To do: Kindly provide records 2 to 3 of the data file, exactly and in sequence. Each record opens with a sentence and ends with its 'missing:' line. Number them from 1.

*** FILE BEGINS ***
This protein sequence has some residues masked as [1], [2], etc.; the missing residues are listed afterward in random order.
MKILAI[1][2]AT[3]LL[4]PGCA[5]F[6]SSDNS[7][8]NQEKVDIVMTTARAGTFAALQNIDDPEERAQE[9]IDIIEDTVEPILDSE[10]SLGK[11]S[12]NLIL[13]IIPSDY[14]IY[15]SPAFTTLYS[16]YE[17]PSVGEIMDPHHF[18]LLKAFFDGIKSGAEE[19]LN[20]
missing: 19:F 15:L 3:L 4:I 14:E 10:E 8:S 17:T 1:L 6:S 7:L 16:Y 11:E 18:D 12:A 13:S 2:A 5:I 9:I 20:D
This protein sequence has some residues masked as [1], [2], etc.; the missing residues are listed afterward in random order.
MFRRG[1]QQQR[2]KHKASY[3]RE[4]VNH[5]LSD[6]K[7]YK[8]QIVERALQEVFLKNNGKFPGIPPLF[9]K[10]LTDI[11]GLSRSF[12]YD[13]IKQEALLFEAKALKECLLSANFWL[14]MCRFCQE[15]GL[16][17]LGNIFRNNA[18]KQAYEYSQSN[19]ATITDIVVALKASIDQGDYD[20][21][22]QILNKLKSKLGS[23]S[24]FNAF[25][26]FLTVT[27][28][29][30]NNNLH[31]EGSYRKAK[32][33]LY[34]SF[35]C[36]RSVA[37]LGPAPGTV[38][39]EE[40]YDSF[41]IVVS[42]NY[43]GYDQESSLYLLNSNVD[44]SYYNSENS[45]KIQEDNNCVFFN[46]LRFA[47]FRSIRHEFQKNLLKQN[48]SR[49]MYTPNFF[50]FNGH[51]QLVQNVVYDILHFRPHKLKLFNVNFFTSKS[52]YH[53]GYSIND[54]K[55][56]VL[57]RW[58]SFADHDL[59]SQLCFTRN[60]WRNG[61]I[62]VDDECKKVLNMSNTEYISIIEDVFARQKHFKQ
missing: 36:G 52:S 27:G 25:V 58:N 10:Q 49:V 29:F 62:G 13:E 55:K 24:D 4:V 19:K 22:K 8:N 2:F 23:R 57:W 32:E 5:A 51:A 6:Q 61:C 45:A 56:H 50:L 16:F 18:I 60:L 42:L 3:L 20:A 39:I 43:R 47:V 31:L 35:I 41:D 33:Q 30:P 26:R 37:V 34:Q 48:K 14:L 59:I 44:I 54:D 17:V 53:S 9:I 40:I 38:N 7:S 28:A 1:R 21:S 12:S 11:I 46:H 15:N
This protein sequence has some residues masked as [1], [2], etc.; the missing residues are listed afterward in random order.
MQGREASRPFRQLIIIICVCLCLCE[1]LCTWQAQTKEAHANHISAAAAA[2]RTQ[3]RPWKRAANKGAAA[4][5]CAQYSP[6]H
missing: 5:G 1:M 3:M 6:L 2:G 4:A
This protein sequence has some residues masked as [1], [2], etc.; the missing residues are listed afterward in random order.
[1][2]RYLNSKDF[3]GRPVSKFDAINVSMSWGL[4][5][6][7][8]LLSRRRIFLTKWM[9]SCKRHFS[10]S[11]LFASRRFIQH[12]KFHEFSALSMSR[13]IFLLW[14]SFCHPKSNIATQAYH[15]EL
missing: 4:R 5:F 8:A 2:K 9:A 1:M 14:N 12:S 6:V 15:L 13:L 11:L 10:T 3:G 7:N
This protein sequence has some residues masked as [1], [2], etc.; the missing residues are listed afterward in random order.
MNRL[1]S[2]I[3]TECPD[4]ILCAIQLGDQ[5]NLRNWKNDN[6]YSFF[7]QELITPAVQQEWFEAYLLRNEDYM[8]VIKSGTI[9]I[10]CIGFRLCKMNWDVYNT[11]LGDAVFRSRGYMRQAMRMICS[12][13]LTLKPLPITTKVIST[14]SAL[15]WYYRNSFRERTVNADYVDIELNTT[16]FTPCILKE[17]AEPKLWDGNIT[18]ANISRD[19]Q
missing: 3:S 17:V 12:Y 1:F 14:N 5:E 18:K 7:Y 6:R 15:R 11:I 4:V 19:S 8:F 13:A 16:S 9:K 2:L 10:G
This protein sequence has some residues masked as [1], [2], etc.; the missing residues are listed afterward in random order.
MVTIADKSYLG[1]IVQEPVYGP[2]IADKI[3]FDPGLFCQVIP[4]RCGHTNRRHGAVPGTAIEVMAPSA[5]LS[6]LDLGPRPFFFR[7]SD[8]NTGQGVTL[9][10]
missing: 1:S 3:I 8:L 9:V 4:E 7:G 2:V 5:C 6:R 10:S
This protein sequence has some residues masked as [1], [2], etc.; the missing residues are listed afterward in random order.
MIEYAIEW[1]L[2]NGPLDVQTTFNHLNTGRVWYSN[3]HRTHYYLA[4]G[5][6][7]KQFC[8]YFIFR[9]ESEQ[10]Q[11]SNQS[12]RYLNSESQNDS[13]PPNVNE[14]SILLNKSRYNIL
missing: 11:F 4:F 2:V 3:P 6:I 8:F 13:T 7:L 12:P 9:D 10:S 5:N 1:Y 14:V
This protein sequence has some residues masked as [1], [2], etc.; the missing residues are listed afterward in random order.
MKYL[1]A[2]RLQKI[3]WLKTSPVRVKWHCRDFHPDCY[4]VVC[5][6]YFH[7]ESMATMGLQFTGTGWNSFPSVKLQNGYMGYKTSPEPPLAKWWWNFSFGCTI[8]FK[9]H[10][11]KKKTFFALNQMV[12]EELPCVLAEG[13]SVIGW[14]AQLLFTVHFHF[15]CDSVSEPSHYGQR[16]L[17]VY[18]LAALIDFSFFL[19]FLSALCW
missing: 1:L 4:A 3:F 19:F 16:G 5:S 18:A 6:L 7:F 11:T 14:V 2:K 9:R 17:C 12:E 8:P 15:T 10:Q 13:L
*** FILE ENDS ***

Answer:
This protein sequence has some residues masked as [1], [2], etc.; the missing residues are listed afterward in random order.
MFRRG[1]QQQR[2]KHKASY[3]RE[4]VNH[5]LSD[6]K[7]YK[8]QIVERALQEVFLKNNGKFPGIPPLF[9]K[10]LTDI[11]GLSRSF[12]YD[13]IKQEALLFEAKALKECLLSANFWL[14]MCRFCQE[15]GL[16][17]LGNIFRNNA[18]KQAYEYSQSN[19]ATITDIVVALKASIDQGDYD[20][21][22]QILNKLKSKLGS[23]S[24]FNAF[25][26]FLTVT[27][28][29][30]NNNLH[31]EGSYRKAK[32][33]LY[34]SF[35]C[36]RSVA[37]LGPAPGTV[38][39]EE[40]YDSF[41]IVVS[42]NY[43]GYDQESSLYLLNSNVD[44]SYYNSENS[45]KIQEDNNCVFFN[46]LRFA[47]FRSIRHEFQKNLLKQN[48]SR[49]MYTPNFF[50]FNGH[51]QLVQNVVYDILHFRPHKLKLFNVNFFTSKS[52]YH[53]GYSIND[54]K[55][56]VL[57]RW[58]SFADHDL[59]SQLCFTRN[60]WRNG[61]I[62]VDDECKKVLNMSNTEYISIIEDVFARQKHFKQ
missing: 36:G 52:S 27:G 25:V 58:N 10:Q 49:V 29:F 62:G 13:E 55:K 24:D 4:V 19:K 22:K 8:N 2:F 23:R 57:W 32:E 5:A 51:A 6:Q 61:C 45:A 56:H 50:L 16:F 18:I 60:L 42:L 3:L 20:A 39:I 43:R 47:V 31:L 35:I 41:D 33:Q 30:P 26:R 37:V 34:Q 48:K 14:L 59:I 44:I 54:D 17:V 53:S 9:I 40:I 38:N 7:S 28:A 1:R 21:S 12:S 11:I 46:H 15:N
This protein sequence has some residues masked as [1], [2], etc.; the missing residues are listed afterward in random order.
MQGREASRPFRQLIIIICVCLCLCE[1]LCTWQAQTKEAHANHISAAAAA[2]RTQ[3]RPWKRAANKGAAA[4][5]CAQYSP[6]H
missing: 5:G 1:M 3:M 6:L 2:G 4:A